By Bruce A. Smith
In a couple of days I will be heading to New York to spend the holidays with family. Mom is on Long Island, Sis and her kids are up in Boston, and my ex and her kids are spread throughout the greater NY-NJ area. Cousins and old friends stretch from mid-town Manhattan all the way out to the Hamptons. It’s a big crew and I’ll be there for a few weeks.
As I prepare to go I began researching old Christmas stories to post at the Mountain News, but all that I could find were ones that have already appeared in these pages last year. But I did find a story about my dad, his eulogy, and I thought I’d share it.
My father, Alan W. Smith, passed away about six years ago, just after Christmas in 2006. He was 90 years old and on our last day together he was still telling WW II stories at 11 pm at the kitchen table, eating Breyer’s peach ice cream with me. He did the talking and I did the listening. That was much of how our relationship existed in our adult life. But here is a bit more.
I guess family is on my mind in a lot of different ways this evening. So I bid you adieu for a bit – my Mountain News family – and I wish you all a Merry Christmas. I’ll see you again on these pages in the near future.
Eulogy for my Father
Alan W. Smith
January 23, 2007
My father died as he lived – no muss and no fuss; a simple, straight forward life with little drama at the end.
But, by simple I do not mean he was a simple man- far from it. Rather, he loved life in a simple way. He was a rare man, one who truly loved living – especially those moments of good company, family times, or swimming at Fire Island or Squam Lake. He understood nuance but rarely practiced it. What you saw was what you got; he was that kind of guy.
For those who don’t know the details of my father’s passing, let me say briefly that he wasn’t feeling well on Friday afternoon, January 19th. By the time our family friend Richard came over to go out to their previously scheduled dinner date, Dad was nauseous, weak, couldn’t feel his extremities, and was having chest pains. Instead of our favorite Italian – Umberto’s – they went to St. Francis Hospital. He received three stints to open blocked arteries, but by morning his heart gave out and he was gone.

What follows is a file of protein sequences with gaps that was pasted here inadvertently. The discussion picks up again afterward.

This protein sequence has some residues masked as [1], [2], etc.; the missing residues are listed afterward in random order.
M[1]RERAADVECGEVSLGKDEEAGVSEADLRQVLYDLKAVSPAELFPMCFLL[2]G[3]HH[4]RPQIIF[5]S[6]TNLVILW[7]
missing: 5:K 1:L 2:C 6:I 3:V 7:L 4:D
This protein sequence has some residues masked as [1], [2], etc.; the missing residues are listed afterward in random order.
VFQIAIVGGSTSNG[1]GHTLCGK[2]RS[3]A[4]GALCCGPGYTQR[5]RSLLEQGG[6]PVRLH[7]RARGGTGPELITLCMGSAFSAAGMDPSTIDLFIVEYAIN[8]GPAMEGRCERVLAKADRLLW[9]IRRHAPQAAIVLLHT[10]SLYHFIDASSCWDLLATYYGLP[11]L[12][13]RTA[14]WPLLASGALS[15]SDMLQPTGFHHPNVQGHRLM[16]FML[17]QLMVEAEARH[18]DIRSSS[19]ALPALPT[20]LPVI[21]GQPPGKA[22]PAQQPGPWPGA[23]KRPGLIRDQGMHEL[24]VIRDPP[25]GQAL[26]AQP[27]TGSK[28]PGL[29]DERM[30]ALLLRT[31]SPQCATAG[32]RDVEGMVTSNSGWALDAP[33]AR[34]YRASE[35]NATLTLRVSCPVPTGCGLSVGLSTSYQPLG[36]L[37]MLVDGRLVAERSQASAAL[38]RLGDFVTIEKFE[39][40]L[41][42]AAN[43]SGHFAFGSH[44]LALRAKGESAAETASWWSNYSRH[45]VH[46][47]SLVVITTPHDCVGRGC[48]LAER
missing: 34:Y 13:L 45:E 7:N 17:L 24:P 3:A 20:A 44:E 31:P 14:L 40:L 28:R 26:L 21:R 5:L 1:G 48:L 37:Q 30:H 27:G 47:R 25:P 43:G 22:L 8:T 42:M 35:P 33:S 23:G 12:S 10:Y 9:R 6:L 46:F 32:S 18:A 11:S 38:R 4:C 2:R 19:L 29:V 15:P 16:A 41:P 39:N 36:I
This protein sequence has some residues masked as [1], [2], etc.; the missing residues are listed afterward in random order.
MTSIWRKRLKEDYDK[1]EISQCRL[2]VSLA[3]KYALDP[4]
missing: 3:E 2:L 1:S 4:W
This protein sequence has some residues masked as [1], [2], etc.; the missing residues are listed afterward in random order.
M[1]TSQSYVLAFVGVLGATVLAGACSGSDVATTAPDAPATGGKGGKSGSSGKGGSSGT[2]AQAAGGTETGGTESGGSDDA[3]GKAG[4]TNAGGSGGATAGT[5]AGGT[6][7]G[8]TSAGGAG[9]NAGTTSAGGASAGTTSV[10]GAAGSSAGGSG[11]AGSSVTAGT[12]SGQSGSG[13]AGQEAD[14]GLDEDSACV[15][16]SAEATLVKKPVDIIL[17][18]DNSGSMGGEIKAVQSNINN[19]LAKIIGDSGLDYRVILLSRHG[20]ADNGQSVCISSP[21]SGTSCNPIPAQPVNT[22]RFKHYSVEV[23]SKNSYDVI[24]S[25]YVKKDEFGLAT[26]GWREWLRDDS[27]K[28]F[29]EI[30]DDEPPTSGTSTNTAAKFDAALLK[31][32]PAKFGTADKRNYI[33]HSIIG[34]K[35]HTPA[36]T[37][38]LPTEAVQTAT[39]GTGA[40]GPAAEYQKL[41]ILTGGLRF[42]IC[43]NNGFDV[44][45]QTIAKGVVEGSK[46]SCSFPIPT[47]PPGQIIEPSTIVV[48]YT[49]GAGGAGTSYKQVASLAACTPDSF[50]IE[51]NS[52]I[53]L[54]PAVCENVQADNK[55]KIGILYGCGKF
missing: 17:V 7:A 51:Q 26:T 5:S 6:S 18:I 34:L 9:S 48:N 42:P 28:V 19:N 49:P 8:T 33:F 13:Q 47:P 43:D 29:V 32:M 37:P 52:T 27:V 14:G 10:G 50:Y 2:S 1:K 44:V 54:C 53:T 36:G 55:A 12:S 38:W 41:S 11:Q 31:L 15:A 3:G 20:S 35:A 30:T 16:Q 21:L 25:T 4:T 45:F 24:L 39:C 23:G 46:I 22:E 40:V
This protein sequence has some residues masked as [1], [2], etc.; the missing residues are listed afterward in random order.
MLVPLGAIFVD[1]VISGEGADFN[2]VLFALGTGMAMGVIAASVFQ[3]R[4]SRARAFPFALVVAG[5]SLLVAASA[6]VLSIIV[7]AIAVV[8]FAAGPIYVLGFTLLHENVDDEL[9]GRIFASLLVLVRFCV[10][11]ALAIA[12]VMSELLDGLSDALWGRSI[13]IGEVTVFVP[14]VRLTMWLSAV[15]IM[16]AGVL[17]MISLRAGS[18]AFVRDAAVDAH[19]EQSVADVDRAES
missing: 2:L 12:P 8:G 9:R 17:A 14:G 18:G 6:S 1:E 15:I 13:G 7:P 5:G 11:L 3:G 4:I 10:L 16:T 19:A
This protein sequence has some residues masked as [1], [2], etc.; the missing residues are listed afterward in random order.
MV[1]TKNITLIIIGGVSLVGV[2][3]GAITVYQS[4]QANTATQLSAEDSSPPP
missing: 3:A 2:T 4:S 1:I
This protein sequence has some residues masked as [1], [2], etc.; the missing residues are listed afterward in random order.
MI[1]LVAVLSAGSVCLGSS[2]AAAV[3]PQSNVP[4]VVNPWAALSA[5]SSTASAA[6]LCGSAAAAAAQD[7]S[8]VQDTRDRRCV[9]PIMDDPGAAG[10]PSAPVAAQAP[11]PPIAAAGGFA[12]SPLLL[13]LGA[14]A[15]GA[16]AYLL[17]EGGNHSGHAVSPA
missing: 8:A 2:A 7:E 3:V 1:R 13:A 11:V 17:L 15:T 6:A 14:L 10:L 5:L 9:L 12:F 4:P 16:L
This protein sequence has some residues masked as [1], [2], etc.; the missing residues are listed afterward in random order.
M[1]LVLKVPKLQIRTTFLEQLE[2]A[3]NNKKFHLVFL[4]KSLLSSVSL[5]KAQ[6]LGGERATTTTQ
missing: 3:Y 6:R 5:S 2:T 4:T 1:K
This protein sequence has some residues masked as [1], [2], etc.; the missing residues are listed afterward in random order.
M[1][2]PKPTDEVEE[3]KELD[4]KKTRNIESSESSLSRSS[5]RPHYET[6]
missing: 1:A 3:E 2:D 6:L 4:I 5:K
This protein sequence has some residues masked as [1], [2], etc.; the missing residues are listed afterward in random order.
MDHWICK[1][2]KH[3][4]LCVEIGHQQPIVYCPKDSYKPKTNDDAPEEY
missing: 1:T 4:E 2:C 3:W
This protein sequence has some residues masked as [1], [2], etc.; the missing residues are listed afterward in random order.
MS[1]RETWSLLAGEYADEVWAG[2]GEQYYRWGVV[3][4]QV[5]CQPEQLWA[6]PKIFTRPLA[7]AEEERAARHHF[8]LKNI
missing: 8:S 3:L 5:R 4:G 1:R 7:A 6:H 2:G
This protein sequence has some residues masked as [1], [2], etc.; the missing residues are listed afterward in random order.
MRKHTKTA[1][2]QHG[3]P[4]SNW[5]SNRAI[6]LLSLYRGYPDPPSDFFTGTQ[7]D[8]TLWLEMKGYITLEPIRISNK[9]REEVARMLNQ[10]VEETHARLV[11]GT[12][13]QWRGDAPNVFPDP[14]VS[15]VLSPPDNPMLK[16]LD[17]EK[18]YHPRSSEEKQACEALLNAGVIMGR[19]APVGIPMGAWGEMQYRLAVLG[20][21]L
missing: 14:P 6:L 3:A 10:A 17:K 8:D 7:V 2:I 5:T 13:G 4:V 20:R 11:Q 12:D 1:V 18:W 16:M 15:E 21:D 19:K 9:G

All of us here, I am sure, know full well how generous and dependable my father was. And I suppose that all of us have been touched personally by those wonderful aspects of my father. I certainly was.
When I was a kid, Dad was one of the regular drivers to Camp Wauwepex, taking me and a car full of Boy Scouts out on our monthly camping trips. At home, he was always ready to throw the ball around, and he surprised everyone at his 90th birthday last summer when BJ asked him what his greatest experiences were in those years. He replied, “Being a Little League coach.” It shocked us because he was supposed to say being married to my mom, but he didn’t. That was Dad. And to boot, as he would say, he wore his Babe Ruth League coach’s hat nearly everyday for 40 years. It’s probably the one piece of clothing he never lost or misplaced. I even saw him wearing it in two pictures last night at the viewing.
I benefited particularly from his generosity, particularly during my efforts to develop a performing career. My move to Nashville was directly funded by Dad; he pumped well over ten grand into that effort. And that gift was particularly sweeter knowing how he had changed to become closer to me. When I was a kid he often tried to dissuade me from the creative life, admonishing me to get a real job and not be just another unemployed actor in New York City. And I had changed too, no longer hoping he would become the father I wanted, but rather accepting him as he was. So, I want to celebrate our mutual growth and the good times that came out of that.
Now that he is gone, it is obvious to me that he was always around. Last night, my sister and I talked about how these past few days are the first time my dad hasn’t been around since 1960 when he went on a three-day business trip to Fond Du Lac, Wisconsin.
Yet, he wasn’t a homebody, at least in the strict sense. He traveled with Mom to Japan, Alaska and all through Europe – from the Arctic Circle to Rome. But he enjoyed home best, especially summer evenings on the porch eating peach ice cream, or going for a swim at the town pool.
My sister also remarked, as have others, how much my father would have enjoyed the gatherings of the last few days – the conversations, the good food, the sweet reunions with old friends and family.
But, he is gone. And yet, his leaving has taught me one more powerful truth. He’s gifted me one last time, from beyond the grave, if you will.
I know now, more clearly and with greater conviction that we are all on a journey. I’m on mine, you are on yours, and Dad has started a new one. His journey here in human form is over, and although it is shocking to realize he isn’t here, his leaving has a blessed lesson.
When I looked at his body at the viewing yesterday, it was so very clear to me that his spirit was gone- that which make him who he was and have his body life. And that experience tells me profoundly that life is bigger than just what we see around us – what we feel and experience in this human life – the job, the kids, paying the mortgage, walking on the beach, our friends and loved ones. There is so much more than that; our spirits are so powerful and beautiful that when they leave the body it is so obvious they have left to go to another realm, one that is equal to that majestic beauty and power. So in his simple, quiet way, my Dad has taught me, just by leaving, one more important truth.
Bruce A. Smith
January 23, 2007